Buy With More Zeal

The stimulus story is clear
Expect more throughout the whole year
C bankers are scared
And war they’ve declared
On bears, who now all live in fear

Thus, Wednesday the Fed will reveal
They’ll not stop til they hear the squeal
Of covering shorts
While Powell exhorts
Investors to buy with more zeal!

The market is biding its time as traders and investors await Wednesday’s FOMC statement and the press conference from Chairman Powell that follows. Patterns that we have seen over the past week are continuing, albeit on a more modest path. This means that the dollar is softer, but certainly not collapsing; treasury yields are higher, and those bonds almost seem like they are collapsing; commodity prices continue to mostly move higher; and equity markets are mixed, with pockets of strength and weakness. This is all part and parcel of the V-shaped recovery story which has completely dominated the narrative, at least in financial markets.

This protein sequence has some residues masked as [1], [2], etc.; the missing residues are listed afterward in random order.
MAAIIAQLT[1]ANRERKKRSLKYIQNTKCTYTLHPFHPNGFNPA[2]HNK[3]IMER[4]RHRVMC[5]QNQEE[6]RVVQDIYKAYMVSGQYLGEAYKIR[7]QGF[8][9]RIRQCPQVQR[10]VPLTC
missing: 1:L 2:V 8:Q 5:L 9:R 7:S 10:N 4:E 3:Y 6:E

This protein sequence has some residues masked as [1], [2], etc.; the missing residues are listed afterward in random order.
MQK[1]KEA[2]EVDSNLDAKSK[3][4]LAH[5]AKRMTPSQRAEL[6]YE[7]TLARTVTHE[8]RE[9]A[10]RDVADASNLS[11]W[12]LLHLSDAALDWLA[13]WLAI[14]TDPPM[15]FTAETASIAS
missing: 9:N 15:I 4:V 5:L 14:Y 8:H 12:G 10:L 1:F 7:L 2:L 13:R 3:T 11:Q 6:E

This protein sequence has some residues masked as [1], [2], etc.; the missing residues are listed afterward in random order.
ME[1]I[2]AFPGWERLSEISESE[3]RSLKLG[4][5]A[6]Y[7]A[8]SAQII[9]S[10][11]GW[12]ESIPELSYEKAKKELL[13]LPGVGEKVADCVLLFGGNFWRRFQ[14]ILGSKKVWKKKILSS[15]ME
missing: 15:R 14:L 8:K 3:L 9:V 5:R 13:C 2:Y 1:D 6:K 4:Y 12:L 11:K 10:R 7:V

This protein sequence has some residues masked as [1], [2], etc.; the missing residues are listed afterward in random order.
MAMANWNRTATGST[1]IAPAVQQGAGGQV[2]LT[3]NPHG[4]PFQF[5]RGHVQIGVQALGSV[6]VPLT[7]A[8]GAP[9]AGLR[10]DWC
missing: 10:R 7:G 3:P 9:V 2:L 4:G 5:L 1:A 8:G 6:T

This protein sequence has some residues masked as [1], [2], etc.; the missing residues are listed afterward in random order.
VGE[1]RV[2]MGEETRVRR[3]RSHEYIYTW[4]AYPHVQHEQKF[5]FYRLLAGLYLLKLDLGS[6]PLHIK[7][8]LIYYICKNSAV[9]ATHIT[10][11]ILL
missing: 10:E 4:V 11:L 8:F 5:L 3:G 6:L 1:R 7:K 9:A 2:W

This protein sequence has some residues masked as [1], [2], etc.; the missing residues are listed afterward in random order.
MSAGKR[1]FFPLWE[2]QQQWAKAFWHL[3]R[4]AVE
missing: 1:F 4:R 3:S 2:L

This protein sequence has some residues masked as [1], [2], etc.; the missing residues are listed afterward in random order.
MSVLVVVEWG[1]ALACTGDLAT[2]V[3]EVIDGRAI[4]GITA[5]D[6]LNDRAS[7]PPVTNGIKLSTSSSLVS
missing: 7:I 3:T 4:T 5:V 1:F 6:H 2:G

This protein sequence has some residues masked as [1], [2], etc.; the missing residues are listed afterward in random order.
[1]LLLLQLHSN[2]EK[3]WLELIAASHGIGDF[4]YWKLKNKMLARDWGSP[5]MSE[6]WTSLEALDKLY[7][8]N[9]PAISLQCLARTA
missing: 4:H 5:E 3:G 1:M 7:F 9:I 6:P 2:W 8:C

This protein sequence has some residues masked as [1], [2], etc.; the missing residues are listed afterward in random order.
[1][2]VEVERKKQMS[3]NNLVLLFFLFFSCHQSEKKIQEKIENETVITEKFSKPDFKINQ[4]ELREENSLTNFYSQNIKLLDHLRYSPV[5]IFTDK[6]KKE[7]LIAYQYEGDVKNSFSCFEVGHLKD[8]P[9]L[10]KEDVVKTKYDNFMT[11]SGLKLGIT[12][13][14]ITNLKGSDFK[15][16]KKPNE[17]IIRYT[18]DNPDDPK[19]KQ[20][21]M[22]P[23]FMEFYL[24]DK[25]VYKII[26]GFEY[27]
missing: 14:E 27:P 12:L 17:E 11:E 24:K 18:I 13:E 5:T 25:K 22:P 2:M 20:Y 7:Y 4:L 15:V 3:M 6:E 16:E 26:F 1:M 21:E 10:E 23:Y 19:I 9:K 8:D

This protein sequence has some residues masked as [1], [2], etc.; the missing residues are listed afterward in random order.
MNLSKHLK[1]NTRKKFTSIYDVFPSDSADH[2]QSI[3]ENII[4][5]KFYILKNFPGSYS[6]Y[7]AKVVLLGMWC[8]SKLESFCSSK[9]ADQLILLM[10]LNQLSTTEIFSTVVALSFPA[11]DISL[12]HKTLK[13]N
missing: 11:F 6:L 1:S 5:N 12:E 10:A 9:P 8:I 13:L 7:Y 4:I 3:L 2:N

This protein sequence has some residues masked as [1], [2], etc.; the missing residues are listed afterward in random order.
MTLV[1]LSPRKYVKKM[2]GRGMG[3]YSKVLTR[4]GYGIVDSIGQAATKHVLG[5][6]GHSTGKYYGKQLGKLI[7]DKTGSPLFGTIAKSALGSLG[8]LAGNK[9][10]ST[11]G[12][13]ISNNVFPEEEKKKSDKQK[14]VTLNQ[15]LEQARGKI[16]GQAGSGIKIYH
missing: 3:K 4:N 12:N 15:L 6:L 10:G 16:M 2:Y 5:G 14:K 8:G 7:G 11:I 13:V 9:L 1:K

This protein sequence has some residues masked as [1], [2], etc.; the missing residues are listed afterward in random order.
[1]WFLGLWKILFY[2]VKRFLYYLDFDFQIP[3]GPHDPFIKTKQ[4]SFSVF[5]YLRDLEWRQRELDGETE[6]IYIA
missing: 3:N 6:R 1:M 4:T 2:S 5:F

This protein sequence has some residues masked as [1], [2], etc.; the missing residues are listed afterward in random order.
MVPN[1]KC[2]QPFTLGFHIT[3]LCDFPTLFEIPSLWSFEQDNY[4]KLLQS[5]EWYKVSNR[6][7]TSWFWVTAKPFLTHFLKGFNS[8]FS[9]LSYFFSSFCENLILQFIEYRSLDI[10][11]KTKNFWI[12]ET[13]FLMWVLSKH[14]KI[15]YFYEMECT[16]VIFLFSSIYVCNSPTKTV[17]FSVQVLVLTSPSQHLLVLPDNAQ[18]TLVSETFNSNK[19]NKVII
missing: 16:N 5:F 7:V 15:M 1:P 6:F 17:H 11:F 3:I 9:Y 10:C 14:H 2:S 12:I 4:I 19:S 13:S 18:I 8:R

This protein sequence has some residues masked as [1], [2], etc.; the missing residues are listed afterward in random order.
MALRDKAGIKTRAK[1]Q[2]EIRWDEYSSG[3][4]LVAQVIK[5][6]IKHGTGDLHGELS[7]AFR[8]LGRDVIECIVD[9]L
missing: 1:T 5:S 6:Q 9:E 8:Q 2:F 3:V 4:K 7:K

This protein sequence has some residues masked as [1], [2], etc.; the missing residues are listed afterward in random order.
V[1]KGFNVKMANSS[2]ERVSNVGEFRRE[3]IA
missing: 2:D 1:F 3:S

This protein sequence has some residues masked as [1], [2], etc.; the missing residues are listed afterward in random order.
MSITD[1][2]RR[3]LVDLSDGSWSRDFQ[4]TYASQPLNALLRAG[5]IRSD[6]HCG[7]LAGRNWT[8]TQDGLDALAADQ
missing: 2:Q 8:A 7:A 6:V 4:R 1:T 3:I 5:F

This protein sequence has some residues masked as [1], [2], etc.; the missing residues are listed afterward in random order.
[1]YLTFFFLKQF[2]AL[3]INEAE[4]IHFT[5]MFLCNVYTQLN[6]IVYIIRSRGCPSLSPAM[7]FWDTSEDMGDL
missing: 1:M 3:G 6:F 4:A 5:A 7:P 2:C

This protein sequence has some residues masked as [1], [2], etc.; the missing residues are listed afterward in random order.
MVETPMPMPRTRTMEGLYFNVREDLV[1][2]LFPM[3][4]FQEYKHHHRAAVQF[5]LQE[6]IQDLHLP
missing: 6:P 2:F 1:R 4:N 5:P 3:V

Friday’s payroll report was truly surprising as the NFP number was more than 10 million jobs higher than estimated. This led to a surprisingly better than expected, although still awful, Unemployment Rate of 13.3%. However, this report sowed its own controversy when the Labor Department happened to mention, at the bottom of the release, that there was a little problem with the count whereby 4.9 million respondents were misclassified as still working and temporarily absent rather than unemployed. Had these people been accounted for properly, the results would have been an NFP outcome of -2.4 million while the Unemployment rate would have been about 3% higher. Of course, this immediately raised questions about the propriety of all government statistics and whether the administration is trying to cook the books. However, Occam’s Razor would point you in another direction, that it is simply really difficult to collect accurate data during the current pan(dem)ic.